An additional level of complexity must be contemplated when considering that competent PIC formation must first overcome the inherently repressive nature of chromatin. TFIID with its ability to covalently modify histones (see TFIID section) may play a critical role in modifying chromatin structure for transcription to occur. Experiments have shown that TFIID, rather than TBP, is essential for activator-dependent transcription on chromatin templates (Wu et al., 1999). In addition to TFIID, pol II holoenzyme, which also contains SWI/SNF and GCN5, is able to initiate transcription from chromatin (Wu et al., 1999), implicating an important role of chromatin-modifying activity in overcoming nucleosome-mediated repression of PIC assembly. With the advent of in vitro chromatin assembly, initially using Xenopus oocyte extracts (Glikin et al., 1984) and now with a completely defined recombinant chromatin assembly system coupled to transcription analysis (Fyodorov and Kadonaga, 2003; An and Roeder, 2004; Thomas and Chiang, 2005), the answers to many of these fascinating questions involving PIC formation on chromatin templates will be further uncovered in the near future.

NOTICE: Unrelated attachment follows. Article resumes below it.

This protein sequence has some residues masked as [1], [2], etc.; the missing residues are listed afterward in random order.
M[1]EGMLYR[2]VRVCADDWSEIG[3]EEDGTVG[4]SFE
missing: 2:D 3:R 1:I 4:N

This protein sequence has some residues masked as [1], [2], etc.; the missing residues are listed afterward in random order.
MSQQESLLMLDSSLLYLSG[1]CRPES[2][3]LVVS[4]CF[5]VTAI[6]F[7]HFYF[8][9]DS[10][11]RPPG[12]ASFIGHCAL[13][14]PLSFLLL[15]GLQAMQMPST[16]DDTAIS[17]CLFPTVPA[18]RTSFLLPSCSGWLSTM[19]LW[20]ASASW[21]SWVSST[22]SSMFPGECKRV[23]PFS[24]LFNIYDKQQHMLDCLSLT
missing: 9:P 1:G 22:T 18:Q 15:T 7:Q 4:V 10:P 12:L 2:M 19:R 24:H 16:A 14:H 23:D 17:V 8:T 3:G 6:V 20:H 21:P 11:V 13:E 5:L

C: Stepwise Recruitment vs. Pol II Holoenzyme Pathway